More muted CNY as dragon dances cancelled, lion dances banned from neighbourhood centres

Dragon dances are cancelled and lion dancers cannot perform at many public spaces.
Dragon dances are cancelled and lion dancers cannot perform at many public spaces.PHOTO: ST FILE

SINGAPORE - There will be fewer dancing animals to welcome the Year of the Ox.

Dragon dances are cancelled and lion dancers cannot perform at many public spaces this year due to the Covid-19 restrictions.

These are among stricter infection control measures for lion dance troupes this Chinese New Year announced by the Singapore Wushu Dragon and Lion Dance Federation on Sunday (Jan 17). The national organisation oversees the promotion of wushu, dragon and lion dance activities, and issues the permits for "cai qing" activities.

Businesses and home owners traditionally invite lion or dragon dance troupes to perform the cai qing (plucking of greens, usually a head of lettuce) ritual on their premises for good luck and fortune.

However, the familiar clashing of cymbals and beating of drums accompanying the performances will be absent from coffee shops, food centres and markets, and all homes and residential areas this year to prevent crowds from congregating in public.

The number of performers is also capped at eight this year, which rules out dragon dances as they usually require more performers.

All performers must wear masks, except for those controlling the head and the tail during the performance.

Troupes will also have to do more paperwork, such as submitting daily schedules to the police through the federation. A cai qing permit for 16 days costs $50 this year, compared with $150 last year, excluding the goods and services tax.

Performances adhering to social distancing rules can continue in offices, factories, hotels, temples and shops in mega shopping centres.

Explaining why some larger venues such as temples are allowed to continue to host lion dance troupes, president of the federation Ang Mong Seng said: "The idea for cai qing this year is a 'private' event with no customers or patrons."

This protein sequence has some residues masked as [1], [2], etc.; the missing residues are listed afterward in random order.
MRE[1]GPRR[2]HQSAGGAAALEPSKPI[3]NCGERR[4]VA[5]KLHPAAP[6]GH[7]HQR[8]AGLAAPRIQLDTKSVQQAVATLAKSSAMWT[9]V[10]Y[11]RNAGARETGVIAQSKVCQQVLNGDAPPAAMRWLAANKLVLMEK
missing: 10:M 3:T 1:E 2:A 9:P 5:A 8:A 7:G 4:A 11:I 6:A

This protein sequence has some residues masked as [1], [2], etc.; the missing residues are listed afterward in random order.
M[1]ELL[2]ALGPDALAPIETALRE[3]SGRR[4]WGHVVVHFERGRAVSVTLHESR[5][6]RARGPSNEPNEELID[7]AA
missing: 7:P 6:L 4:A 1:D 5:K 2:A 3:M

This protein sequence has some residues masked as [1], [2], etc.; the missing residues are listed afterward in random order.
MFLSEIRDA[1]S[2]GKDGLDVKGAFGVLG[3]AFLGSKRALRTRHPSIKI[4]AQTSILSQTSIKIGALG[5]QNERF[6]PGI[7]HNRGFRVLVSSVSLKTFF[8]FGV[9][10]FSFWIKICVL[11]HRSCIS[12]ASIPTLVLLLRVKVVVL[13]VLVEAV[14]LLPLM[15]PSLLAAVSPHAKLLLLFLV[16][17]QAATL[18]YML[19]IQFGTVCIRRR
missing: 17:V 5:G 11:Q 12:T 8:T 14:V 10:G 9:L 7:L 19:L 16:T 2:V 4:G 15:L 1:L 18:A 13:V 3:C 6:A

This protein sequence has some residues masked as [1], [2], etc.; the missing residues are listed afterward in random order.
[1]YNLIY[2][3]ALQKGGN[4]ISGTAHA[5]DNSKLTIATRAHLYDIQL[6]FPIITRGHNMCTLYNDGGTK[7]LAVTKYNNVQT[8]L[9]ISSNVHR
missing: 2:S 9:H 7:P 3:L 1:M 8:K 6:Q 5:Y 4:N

No more than 50 people are allowed at these venues, and they must observe the 1m safe distancing rule.

Despite the duller atmosphere this Chinese New Year, establishment owners say they understand the need for the new rules.

"We agree with the restrictions as we also do not want large crowds to gather," said Mr Hong Poh Hin, vice-chairman of the Foochow Coffee Restaurant and Bar Merchants Associations, which represents over 400 coffee shops in Singapore.

Troupes are expecting huge drops in revenue this year.

Mr Chan Yan Wen, the 26-year-old leader of the Nam Feng Lion Dance Training Centre, estimates that takings will drop by $20,000 to $30,000 as most of his regular customers are home owners and neighbourhood businesses.

Citing the drop in revenue coupled with the need to continue to pay for rental of transportation, storage and equipment, some like Mr Paxson Chiang's troupe have decided not to perform this year.

"Everyone is frustrated but we have no choice - a lot of customers are dropping out and saying it is too much trouble," said the leader of the Fei Jiang Dragon And Lion Dance Arts Sports.

"What I don't understand is how it will be allowed in shopping malls but not coffee shops when the crowds in shopping malls are so big," he added.

For Mr Chiang, 43, this will be first year since he was 13 years old that he will not be performing for cai qing.

As at Sunday, 85 lion dance troupes have applied for the permit, the federation said.